The 2018 Wallenberg medalists and student activists from March for Our Lives and The B.R.A.V.E. Youth Leaders joined about 30 University of Michigan students from the Michigan Community Scholars Program and 85 students from 11 high schools in the greater Detroit area for an event focused on youth empowerment Wednesday.
MCSP, a U-M living and learning community dedicated to diversity, community service and social justice, hosted the event in conjunction with the 2018 Wallenberg Medal and Lecture program.
The Wallenberg Medal and Lecture program awards outstanding humanitarians, and is named after U-M alum Raoul Wallenberg, who saved tens of thousands of Jewish lives while working as a diplomat in Budapest during World War II. In September, the Wallenberg committee announced it was awarding this year’s medal to youth activists from March For Our Lives in Parkland, Fla. and The B.R.A.V.E. Youth Leaders from Chicago, Ill. to honor their fight against gun violence.
The student attendees were chosen by their high schools, which included Cesar Chavez Academy, Western International, Detroit Cristo Rey, Skyline High School, Pathways to Success Academic Campus, Cass Technical High School, Martin Luther King Jr. High School, Fordson High School, Edsel Ford High School, Lincoln High School, Dearborn High School and Ypsilanti Community High School.
Some MCSP students have been planning the event for over a month, according to LSA freshman Jade Ebels. David Schoem, MCSP director and member of the Wallenberg Committee, and MCSP Associate Director Wendy Woods reached out to the students with the idea of collaborating with the Wallenberg program to do a workshop with local high schools.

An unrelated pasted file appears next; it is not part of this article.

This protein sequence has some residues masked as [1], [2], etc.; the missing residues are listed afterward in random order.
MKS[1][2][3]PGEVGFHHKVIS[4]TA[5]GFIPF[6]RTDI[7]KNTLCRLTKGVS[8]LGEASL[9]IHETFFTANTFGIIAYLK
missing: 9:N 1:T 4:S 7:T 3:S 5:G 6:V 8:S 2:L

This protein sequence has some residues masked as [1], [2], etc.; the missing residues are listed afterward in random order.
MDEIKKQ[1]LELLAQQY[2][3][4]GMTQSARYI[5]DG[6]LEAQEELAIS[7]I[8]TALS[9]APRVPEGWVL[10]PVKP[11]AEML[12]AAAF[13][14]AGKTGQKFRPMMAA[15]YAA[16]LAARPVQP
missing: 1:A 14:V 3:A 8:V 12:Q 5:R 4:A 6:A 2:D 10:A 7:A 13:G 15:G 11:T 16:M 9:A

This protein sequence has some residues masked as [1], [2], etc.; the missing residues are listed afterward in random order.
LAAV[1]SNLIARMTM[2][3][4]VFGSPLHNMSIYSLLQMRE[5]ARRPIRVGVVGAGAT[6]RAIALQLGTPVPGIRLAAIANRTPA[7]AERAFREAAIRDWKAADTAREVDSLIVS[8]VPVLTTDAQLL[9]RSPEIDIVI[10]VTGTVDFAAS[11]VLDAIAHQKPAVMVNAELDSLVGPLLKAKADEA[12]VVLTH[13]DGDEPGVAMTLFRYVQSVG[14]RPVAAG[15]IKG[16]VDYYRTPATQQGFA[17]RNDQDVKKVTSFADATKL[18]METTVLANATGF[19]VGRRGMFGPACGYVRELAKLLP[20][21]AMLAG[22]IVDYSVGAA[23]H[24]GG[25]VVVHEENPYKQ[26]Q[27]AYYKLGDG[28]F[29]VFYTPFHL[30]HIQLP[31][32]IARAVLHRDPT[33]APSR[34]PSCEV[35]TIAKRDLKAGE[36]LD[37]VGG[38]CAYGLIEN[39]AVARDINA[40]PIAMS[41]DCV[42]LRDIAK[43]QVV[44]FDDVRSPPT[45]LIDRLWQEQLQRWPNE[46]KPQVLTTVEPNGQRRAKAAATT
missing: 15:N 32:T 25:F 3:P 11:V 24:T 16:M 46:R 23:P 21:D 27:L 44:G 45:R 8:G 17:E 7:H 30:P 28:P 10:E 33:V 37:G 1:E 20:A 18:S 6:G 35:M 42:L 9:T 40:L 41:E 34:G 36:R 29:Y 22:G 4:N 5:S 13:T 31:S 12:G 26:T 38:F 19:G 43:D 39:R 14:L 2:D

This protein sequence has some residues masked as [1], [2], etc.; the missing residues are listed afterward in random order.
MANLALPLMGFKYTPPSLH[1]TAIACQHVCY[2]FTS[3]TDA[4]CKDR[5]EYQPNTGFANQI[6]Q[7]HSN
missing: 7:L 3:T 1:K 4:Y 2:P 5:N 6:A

“The planning process and how it was run was very much student-led, which I think fits with what the workshop is,” Ebels said.
LSA freshman Chloe Halprin, another MCSP student who helped organize the event, said she hopes the event provided the students with networking opportunities and tools to tackle social justice issues in their own high schools.
“I think one of our main things was a combination between networking, because these are a bunch of students from a bunch of different high schools … and also taking these broader goals and making them more tangible,” Halprin said. “Like, ‘Oh, you had this problem at your high school, here’s how we solved it at mine.’ Just bouncing ideas off of each other.”
The panelists for the event included March for Our Lives co-founders Sofie Whitney and Alex Wind, as well as the B.R.A.V.E. Youth Leaders, high school students Rie’Onna Holman and Ke’Shon Newman. March for Our Lives is a student-led movement to end gun violence in the wake of the shooting at Marjory Stoneman Douglas High School, from which Whitney is a graduate and Wind is currently a senior. The B.R.A.V.E. Youth Leaders, which stands for Bold Resistance Against Violence Everywhere, is a program for Chicago youth to come together to promote peace and combat gun violence.
The panelists discussed their motivation behind their activism and how they balance their roles as both activists and students. Wind said by traveling and meeting with students, their message can ripple throughout younger communities.